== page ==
Improved OpenSCAD battery holder script (BigClive) (WHL #97)

A while back, BigClive used to share OpenSCAD snippets in a lot of his DIY videos, allowing viewers to print (and modify) things that he figured out for the specific video. One of those was the battery holder script, a simple array of square-packed cylinders that were hollowed out from one side, in order to, well, hold things like batteries, or hex bits, or screwdrivers, or …

I recently had the urge to store a bunch of batteries in a nice way and began modifying the simple 33-line script. Couple of viewers already suggested changes like center holes, and since OpenSCAD scripts are just plain text, they were able to share their modifications in the comment section. So I had a go to make it fit for my set of problems and ended up in 80 lines of code [script at the bottom of the page!]. In addition to the stuff Clive explains in his video, this script also accepts (well, requires) these parameters:

  • breather: central breather hole, e.g. access for measuring batteries without taking them out, or to drain fluids, or to remove suction effects for very tight fitting objects
  • linkwidth: widened links between the cups, to a) allow for easier print (my printer has issues with the acute corners the original packing algorithm produces) and b) stiffen the structure (ideal for larger prints)

The link width set to full outer width creates a smooth outer contour, which can be useful for mounting purposes, cleaner prints, or for joining different arrays together (although I wouldn’t recommend that and instead create a larger array and add removable adapter rings instead). Rings can be made with width=height=1 setting and either zero base width or breather hole size = inner diameter. I’m aware that 80 lines of code is a bit overkill for creating a hollow cylinder, but that’s one edge case the script can handle.

Sizing hints for different battery types are included in the script, these are tight fits and may need adjustments. Be aware that not all batteries are created equal, some do max out the allowable dimensions and then use thick wrappers, while others (China and OEM stuff! Check the center position in row three from the top) can actually be a millimeter thinner than their branded counterparts. Measuring several different types can be very helpful in determining a size that fits all.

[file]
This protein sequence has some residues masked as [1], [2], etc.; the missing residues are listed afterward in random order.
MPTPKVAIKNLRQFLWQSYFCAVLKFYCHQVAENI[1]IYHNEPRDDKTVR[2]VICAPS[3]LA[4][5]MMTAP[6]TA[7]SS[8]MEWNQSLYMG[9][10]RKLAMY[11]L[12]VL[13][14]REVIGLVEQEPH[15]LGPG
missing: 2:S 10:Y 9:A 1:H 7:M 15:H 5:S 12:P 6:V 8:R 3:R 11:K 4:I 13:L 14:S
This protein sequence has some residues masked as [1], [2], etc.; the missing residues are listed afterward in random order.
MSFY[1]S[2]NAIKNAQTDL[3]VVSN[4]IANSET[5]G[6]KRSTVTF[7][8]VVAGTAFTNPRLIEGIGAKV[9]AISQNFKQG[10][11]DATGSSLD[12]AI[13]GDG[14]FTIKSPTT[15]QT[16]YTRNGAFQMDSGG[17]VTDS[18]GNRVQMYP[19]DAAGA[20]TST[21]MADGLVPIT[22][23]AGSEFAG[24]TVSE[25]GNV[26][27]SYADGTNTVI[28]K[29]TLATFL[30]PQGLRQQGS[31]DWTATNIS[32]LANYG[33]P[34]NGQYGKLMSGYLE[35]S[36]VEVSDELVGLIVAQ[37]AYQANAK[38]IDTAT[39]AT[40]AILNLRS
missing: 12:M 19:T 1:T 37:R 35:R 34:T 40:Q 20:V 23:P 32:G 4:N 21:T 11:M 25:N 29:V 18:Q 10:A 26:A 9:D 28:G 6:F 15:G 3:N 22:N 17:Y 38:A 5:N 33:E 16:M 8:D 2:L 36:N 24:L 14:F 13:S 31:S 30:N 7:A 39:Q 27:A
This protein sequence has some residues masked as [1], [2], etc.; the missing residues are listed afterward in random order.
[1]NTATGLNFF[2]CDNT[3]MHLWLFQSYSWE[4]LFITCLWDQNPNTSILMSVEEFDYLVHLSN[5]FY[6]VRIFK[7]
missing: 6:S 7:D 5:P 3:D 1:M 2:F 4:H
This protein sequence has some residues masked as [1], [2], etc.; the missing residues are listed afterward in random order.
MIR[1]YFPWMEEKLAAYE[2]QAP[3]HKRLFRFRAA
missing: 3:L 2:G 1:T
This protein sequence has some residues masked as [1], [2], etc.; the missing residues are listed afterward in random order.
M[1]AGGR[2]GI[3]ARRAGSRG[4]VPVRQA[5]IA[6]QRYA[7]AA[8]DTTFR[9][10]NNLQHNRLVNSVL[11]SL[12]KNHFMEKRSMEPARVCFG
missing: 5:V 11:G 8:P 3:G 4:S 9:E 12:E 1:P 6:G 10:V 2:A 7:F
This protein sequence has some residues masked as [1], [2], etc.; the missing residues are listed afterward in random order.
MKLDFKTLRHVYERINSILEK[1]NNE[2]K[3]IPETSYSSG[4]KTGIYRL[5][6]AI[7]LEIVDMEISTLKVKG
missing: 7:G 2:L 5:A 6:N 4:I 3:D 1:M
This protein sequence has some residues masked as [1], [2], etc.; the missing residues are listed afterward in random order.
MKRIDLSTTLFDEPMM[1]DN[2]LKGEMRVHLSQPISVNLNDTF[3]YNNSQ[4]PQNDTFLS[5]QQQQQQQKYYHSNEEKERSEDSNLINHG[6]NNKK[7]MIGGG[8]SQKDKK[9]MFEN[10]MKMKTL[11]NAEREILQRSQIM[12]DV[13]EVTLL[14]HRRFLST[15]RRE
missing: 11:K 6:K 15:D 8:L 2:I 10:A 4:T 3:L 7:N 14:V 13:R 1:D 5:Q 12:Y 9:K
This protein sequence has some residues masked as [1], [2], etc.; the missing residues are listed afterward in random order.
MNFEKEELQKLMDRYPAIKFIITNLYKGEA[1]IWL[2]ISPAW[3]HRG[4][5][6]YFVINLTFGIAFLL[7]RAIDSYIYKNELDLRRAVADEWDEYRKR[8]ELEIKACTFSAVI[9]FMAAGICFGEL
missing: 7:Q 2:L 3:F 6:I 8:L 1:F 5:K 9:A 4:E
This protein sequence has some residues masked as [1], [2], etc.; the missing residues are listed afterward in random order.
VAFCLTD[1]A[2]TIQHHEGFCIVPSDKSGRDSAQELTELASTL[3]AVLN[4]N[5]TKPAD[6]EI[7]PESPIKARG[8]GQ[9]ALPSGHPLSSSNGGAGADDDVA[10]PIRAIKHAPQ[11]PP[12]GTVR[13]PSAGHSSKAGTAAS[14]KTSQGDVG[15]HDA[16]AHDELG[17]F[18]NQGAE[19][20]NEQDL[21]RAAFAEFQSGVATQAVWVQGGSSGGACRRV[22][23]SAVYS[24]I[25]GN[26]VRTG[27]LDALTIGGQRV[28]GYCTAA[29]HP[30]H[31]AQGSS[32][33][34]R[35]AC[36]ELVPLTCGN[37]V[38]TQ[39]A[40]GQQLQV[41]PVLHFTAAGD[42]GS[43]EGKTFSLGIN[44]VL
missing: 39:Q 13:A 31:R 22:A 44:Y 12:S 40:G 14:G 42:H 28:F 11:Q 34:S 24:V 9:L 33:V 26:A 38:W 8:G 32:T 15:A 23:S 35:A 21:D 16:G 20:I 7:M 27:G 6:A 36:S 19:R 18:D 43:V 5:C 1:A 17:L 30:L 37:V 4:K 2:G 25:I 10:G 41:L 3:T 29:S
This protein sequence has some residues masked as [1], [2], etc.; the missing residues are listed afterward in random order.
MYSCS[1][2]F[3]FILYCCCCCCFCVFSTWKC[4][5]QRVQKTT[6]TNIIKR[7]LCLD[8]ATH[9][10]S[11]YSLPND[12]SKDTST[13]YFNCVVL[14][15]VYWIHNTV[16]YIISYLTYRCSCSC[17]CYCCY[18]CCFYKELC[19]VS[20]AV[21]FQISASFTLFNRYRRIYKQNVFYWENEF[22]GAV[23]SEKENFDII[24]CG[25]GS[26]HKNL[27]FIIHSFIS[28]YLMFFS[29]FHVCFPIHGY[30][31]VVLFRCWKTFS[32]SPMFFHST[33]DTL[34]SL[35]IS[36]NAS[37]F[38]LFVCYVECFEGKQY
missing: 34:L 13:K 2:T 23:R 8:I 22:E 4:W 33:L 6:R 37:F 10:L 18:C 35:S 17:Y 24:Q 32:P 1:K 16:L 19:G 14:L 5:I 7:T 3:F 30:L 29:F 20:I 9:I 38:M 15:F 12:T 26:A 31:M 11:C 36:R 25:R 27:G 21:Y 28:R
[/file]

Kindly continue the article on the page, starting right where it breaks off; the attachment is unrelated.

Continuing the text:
The script also contains a makehalfcups() subroutine that slices the cylinders on a different axis. That might not be terribly useful for ordinary AA batteries, but it is for button cells that are difficult to get out from a stack. It’ll probably work as well for (bullion) coins, but your Maple Leafs clearly deserve a fancier holder! ;)

Note that when stacking like this, the batteries are in contact with each other unless insulating material is added in between or multiple halfcups() are merged with their borders separating them. This means that the outer batteries will present a certain voltage, especially when pinched together. This might not be an issue for small amounts of 1.5V cells, but this stack of 14 LiSoCl2 cells (plus one CR-whatever as a filler) is already at ~55V,

and this stack of 20x CR2025/2032 is easily over 60 volts, with short circuit currents of 100mA+. People have died from battery packs far less spicy than that, so don’t be an idiot hoarder here.

The smaller groove in front for the AG13s and other fun-sized batteries is created with the very same script by adjusting outer and inner diameters accordingly, so it fits in the larger original print. Same principle as with the adapter rings for upright arrays of batteries. Currently there’s no way to generate rectangular shapes, so for those 9V blocks inside of an D-cell array, I made cylinders and subtracted a rectangular block in a different script. Since those need to be printed one after another, that’s super easy to do by hand. For arrays of 9V cells…well, feel free to mod the script again.